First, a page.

Dong Khanh 

I've eaten at Dong Khanh many times and have not once been disappointed. It usually happens like this: Not wanting the usual fare for lunch, we rack our brains to come up with an option. Pizza? No. Burgers? No. Sushi? Not on a Monday. Nothing seems to sound good. So we keep thinking, mentally traveling around in our car and remembering the various restaurant signs in the two-mile radius of the office. We always smile to ourselves when we remember the little Vietnamese place on Broadway at the far eastern edge of downtown Boise. We find ourselves a little guilty for not remembering how good it was last time we ate there, and even though we promised ourselves we would not forget.

I had a solo lunch there the other day. I ate and caught up on my entertainment magazines, and watched the other diners. I overheard one older couple asking about the soups. Now why hadn't I thought of that on such a bone-chilling day? At least I'd had the sense to get a pot of hot tea to warm my innards, and I figured that if the tea didn't do the trick, I was going to pile the hot spicy sauce condiment all over my rice.

Lunches at Dong Khanh are always reasonable and quick. For $5 to $8, you can get one of many dishes from authentic Vietnamese to Chinese favorites. If it's something more exotic than traditional Asian fare (which in Boise amounts to Chinese or sushi), then experiment a little with some of the less familiar dishes. Give a cha gio appetizer a try, a popular deep-fried snack served in its home country by street vendors. On my solo visit, I had some pot stickers, and though I planned to save some to take home for dinner, they were gone by the end of the meal. The Vietnamese hot and sour soup, a variation on the Chinese version with pineapple and fresh tamarind, sounded good, although I didn't have enough of an appetite to add it to my line up.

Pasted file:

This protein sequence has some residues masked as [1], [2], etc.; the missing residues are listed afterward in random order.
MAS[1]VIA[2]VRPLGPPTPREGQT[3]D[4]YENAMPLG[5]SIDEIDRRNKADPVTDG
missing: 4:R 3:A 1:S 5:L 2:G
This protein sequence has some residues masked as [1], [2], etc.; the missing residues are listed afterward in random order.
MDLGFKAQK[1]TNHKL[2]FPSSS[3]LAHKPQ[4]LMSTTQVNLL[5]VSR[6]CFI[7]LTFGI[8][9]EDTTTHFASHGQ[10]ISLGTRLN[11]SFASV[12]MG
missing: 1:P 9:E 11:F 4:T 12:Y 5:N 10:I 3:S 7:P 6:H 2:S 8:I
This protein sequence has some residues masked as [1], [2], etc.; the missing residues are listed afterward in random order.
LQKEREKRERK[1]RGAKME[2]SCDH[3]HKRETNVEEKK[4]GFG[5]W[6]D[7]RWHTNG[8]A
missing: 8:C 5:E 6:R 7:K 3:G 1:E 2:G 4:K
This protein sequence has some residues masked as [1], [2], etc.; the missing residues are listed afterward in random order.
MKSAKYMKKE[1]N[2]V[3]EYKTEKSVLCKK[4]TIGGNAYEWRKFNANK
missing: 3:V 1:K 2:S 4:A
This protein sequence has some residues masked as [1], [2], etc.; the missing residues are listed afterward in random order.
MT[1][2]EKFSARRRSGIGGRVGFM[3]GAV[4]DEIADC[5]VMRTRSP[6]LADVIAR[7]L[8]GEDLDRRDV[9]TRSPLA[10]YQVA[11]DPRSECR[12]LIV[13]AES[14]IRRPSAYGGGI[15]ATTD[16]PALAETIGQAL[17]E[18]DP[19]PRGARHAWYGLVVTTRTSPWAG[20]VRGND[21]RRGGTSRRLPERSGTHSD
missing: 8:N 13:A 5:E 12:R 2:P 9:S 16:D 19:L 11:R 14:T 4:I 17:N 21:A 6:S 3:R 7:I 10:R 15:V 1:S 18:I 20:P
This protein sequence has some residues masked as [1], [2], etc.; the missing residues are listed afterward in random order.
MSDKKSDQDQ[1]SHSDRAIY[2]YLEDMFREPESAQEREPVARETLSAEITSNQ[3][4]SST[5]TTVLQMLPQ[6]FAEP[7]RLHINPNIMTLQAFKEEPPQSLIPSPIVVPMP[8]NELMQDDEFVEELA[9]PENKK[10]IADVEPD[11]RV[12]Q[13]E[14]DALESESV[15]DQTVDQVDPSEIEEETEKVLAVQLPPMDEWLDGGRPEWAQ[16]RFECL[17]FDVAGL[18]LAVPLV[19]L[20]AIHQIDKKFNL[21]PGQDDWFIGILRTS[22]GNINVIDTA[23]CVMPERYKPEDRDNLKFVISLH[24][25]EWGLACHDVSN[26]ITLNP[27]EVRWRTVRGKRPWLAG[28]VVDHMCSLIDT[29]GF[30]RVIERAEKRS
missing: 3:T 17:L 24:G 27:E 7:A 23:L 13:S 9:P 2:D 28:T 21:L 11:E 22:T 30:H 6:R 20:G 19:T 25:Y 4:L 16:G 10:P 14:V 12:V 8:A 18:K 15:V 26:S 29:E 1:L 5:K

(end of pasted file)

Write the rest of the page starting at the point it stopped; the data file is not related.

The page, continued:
Cooking in a clay pot is a unique style of preparing Vietnamese cuisine, and Dong Khanh's abalone chicken, prepared that way, tempted me. I enjoy clay pot dishes because the rice in the bottom gets crispy and the dish comes out piping hot. I'm a big fan of the combination of sweet and spicy in Vietnamese hot dishes, because it's a flavor that treats and tantalizes as it goes down. One unique item I have yet to try—but have been looking forward to on a special occasion—is Dong Khanh's selection of lamb dishes. I've never seen a kung pao lamb on any menu, and served spicy, it's bound to be good.

As far as decor, Dong Khahn won't knock your socks off, but why are you really here anyway? It's nothing fancy; it's just good food.

—Bingo Barnes eats so much red chili paste on his rice that his scalp sweats and he screams "Good Morning Vietnam" the next day.

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